Portfolio of Kimberly Johans

A collection of articles created during my stint as a journalist at The Macau Daily Times

Pokka Cafe (Macau)

Posted by Kimberly on September 7, 2007


where: New Yaohan, Level 2

phone: +853 2872 6120

website: http://www.pokkacafe.com/

opening hours: 11:00 AM – 10:30 PM

cards: Visa/Mastercard/Amex

reservations: recommended

take out: not offered

vegetarians: Yes

access: no disabled. Only escalators

parking: as per New Yaohan


Entrée (1), Mains (2), Drinks (2), Dessert (1)

Total: 320 patacas for two people

ratings: overall: B food: B- atmosphere: A service: C

pluses: large servings minuses: service could be better

Pokka Café (Macau)

The first thing you notice when you enter Pokka Café are the large open bags of coffee beans sitting invitingly on your left. The second, had you been walking slowly, is the ubiquitous plastic food display behind a glass cabinet just before the coffee bags but outside of the café.

One of the café’s supervisors seated us immediately after giving us a choice of smoking or non-smoking. The room is divided such a way as to ensure this separation is effective.

Upon being seated at a table overlooking Fisherman’s Wharf, we were presented with large menus to peruse while our waitress rushed to serve someone else. The menus, while having only a simple statement of the dish, provided the diner with large images for reference.

The menu was varied enough to please most people, with soups (average 35 patacas), snacks (average 45 patacas), main steak courses (average 100 patacas), rice and pasta (average 70 patacas), desserts (average 40 patacas) and drinks (average 40 patacas).

While a limited salad bar was available the menu offered a variety ranging from Korean and Japanese to Portuguese, with even a selection of sandwiches on offer. A quick glance around the café showed a relatively decent crowd with about two thirds of the available tables filled at the time we were there, about 1.30pm.

The room seemed to be divided into three, with the smoking section on one side, and the non-smoking section divided in two. Half of this was lit by low-hung chandeliers providing a soft intimate ambience, while the other, the area we were seated at, lit by small globes. This gave the effect of a more open atmosphere. The café seemed to be frequented by a variety of couples, businessmen and families.

The bright orange and brown uniforms of the wait-staff were set against the muted brown and black tones of the room. Tables were evenly distributed with a container of cutlery and napkins rather than the traditional setting. The décor was simple with the only music coming from the shopping mall outside.

Speaking of which, this is also where the rest-rooms are located, on the left as you leave the café. Our waitress re-appeared to take the order, using a modern PDA rather than the old-fashioned notebook and pen. Unfortunately, the combination of a rapidly filling café and low numbers of staff (about five in total) meant the waitress had to rush off mid-order to attend to those waiting to be seated. She apologised profusely upon return though.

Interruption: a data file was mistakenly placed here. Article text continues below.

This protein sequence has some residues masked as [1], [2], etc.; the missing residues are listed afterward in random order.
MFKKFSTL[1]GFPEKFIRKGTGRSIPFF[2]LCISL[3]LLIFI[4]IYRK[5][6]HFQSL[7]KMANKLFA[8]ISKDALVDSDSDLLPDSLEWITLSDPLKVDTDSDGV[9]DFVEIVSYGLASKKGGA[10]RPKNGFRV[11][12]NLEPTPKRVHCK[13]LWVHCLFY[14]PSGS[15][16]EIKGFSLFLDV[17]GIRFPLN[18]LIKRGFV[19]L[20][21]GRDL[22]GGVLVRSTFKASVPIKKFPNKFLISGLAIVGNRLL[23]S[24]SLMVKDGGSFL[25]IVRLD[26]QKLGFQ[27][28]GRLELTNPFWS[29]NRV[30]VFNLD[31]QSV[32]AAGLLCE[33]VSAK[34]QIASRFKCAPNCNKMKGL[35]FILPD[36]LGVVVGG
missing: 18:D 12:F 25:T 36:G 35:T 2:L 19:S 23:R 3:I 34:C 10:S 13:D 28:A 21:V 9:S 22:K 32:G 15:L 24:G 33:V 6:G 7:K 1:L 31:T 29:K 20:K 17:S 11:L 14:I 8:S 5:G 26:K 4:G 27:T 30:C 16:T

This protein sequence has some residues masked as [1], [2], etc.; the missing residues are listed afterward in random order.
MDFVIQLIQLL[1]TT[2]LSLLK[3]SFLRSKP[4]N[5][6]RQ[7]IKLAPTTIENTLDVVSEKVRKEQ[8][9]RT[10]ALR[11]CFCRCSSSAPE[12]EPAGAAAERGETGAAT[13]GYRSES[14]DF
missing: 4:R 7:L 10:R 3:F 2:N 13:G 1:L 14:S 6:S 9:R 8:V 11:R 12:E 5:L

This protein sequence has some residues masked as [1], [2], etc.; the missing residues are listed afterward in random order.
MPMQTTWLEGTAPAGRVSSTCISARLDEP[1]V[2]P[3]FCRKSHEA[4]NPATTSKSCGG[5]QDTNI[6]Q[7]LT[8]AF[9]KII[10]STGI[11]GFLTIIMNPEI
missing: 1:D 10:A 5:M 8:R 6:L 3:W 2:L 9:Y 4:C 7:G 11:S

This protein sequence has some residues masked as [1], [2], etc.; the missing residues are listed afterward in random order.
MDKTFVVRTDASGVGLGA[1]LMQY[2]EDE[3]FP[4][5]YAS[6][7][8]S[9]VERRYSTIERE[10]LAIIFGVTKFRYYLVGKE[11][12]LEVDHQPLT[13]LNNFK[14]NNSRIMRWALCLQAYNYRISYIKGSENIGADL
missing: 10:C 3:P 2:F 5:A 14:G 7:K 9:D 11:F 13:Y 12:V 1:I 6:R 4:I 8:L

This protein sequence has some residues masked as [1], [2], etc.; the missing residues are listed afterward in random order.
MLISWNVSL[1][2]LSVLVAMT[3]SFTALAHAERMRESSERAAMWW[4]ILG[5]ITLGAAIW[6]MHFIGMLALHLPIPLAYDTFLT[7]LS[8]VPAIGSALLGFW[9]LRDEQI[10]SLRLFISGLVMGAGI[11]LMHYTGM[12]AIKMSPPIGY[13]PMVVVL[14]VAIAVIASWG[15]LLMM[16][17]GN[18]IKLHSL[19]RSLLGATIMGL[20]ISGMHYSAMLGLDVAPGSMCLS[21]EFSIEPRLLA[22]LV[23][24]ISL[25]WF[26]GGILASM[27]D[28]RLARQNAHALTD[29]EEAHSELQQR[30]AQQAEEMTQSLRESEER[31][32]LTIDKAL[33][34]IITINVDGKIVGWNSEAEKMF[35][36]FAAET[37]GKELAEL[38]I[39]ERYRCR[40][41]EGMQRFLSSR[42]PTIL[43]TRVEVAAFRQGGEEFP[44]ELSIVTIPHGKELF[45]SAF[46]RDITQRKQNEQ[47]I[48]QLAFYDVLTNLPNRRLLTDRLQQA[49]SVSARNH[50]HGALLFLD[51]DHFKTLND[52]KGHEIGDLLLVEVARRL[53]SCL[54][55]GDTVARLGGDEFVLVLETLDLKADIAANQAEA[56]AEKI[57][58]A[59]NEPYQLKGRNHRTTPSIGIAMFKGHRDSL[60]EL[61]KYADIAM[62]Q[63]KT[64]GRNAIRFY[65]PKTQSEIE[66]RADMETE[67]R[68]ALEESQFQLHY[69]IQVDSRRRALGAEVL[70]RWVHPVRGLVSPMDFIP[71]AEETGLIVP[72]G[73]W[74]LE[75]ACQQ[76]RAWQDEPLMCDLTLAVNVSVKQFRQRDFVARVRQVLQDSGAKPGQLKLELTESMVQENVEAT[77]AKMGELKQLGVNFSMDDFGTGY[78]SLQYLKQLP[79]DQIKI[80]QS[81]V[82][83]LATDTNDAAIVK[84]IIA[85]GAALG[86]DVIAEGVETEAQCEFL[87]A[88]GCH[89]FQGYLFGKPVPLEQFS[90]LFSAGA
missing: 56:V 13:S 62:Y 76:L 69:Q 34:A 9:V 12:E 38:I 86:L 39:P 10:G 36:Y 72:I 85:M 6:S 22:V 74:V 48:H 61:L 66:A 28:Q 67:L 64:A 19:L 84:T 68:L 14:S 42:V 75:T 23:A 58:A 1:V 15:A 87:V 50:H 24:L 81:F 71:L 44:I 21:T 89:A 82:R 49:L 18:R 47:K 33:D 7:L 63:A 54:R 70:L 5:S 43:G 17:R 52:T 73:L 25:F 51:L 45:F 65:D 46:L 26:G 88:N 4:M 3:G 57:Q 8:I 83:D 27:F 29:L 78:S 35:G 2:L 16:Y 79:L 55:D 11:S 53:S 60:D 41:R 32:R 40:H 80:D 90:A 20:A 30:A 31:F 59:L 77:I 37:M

Once the order was taken, my entrée of pumpkin soup arrived at the same time as my main. The soup contained beans, something that wasn’t obvious from the menu, while my main of smoked salmon, avocado and mango sushi rice was accompanied with a swirl of mayonnaise that didn’t quite suit the dish. It also contained squid which wasn’t mentioned in the menu.

The consistency of the pumpkin soup seemed a little thinner than expected but the main was simple and done well. The salmon was fresh and tasty, the mango pieces sweet and the avocado ripe.

My companion’s main of stone grilled deep fried rice ball with black curry came about 15 minutes after my own meal but was piping hot. The beef was tender and fell off the fork while the sauce had a smoky but not unpalatable taste to it. Both meals had a simple and neat presentation with large servings.

Having chosen a mango smoothie for myself and a Hokkaido coffee rocky by my companion, both arrived five minutes after our meals. The smoothie was lovely and sweet, with iced mango purée on the bottom and a rich cream on top which needed to be stirred through. My companion’s coffee came on a tray with a separate small jug of milk and a test-tube of syrup to add as per one’s taste, which was deemed delicious.

As the café is famous for its choice of coffees their menu reflects this, with coffee from Tanzania, Honduras and Sumatra. No alcoholic drinks appeared to be offered. Dessert consisted of tofu pudding with red beans and sesame rice balls. It was a little soggy but not too sweet.

Customers are given the opportunity to leave a comment via specially-made cards, with the ones selected, offered VIP membership. When paying the bill, it must be noted that a 10 percent service charge is added to the total. The meals gave great value for money both in terms of quantity and taste.

Both mains would be recommended although the pumpkin soup should be overlooked. Those looking for a reasonably-priced, casual dining experience but aren’t too pedantic about the quality of the food would find Pokka Café a great choice.


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